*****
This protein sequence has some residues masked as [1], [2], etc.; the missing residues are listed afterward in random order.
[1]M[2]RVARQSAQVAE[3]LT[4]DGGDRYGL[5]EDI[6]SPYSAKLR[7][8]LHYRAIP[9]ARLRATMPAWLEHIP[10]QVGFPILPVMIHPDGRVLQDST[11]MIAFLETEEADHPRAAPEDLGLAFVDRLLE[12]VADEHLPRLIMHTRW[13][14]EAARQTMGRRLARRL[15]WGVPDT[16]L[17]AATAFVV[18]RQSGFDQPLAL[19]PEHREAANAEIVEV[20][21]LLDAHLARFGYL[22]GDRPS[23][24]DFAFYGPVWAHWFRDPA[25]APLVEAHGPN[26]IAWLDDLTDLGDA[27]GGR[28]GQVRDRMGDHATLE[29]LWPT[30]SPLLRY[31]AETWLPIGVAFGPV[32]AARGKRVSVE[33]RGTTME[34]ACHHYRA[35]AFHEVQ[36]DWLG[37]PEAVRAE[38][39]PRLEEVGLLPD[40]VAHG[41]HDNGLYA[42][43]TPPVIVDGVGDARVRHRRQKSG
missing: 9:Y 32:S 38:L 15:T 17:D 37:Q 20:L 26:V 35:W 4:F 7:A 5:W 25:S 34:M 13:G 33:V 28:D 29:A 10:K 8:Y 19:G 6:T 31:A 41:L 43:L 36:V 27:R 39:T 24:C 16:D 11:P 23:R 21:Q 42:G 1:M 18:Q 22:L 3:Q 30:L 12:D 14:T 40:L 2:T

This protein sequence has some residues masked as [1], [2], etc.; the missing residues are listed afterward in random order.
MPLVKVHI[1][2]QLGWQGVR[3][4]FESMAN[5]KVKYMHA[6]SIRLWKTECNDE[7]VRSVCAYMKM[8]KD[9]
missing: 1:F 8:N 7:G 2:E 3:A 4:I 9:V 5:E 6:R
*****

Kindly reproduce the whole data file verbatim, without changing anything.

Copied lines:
This protein sequence has some residues masked as [1], [2], etc.; the missing residues are listed afterward in random order.
[1]M[2]RVARQSAQVAE[3]LT[4]DGGDRYGL[5]EDI[6]SPYSAKLR[7][8]LHYRAIP[9]ARLRATMPAWLEHIP[10]QVGFPILPVMIHPDGRVLQDST[11]MIAFLETEEADHPRAAPEDLGLAFVDRLLE[12]VADEHLPRLIMHTRW[13][14]EAARQTMGRRLARRL[15]WGVPDT[16]L[17]AATAFVV[18]RQSGFDQPLAL[19]PEHREAANAEIVEV[20][21]LLDAHLARFGYL[22]GDRPS[23][24]DFAFYGPVWAHWFRDPA[25]APLVEAHGPN[26]IAWLDDLTDLGDA[27]GGR[28]GQVRDRMGDHATLE[29]LWPT[30]SPLLRY[31]AETWLPIGVAFGPV[32]AARGKRVSVE[33]RGTTME[34]ACHHYRA[35]AFHEVQ[36]DWLG[37]PEAVRAE[38][39]PRLEEVGLLPD[40]VAHG[41]HDNGLYA[42][43]TPPVIVDGVGDARVRHRRQKSG
missing: 9:Y 32:S 38:L 15:T 17:D 37:Q 20:L 26:V 35:W 4:F 7:A 5:W 25:S 34:M 13:G 33:V 28:D 29:A 10:K 8:Y 19:G 6:T 31:A 41:L 43:L 36:V 27:R 39:T 24:C 16:D 11:P 23:R 21:Q 42:G 1:M 18:Q 22:L 3:Q 30:L 12:D 14:T 40:L 2:T

This protein sequence has some residues masked as [1], [2], etc.; the missing residues are listed afterward in random order.
MPLVKVHI[1][2]QLGWQGVR[3][4]FESMAN[5]KVKYMHA[6]SIRLWKTECNDE[7]VRSVCAYMKM[8]KD[9]
missing: 1:F 8:N 7:G 2:E 3:A 4:I 9:V 5:E 6:R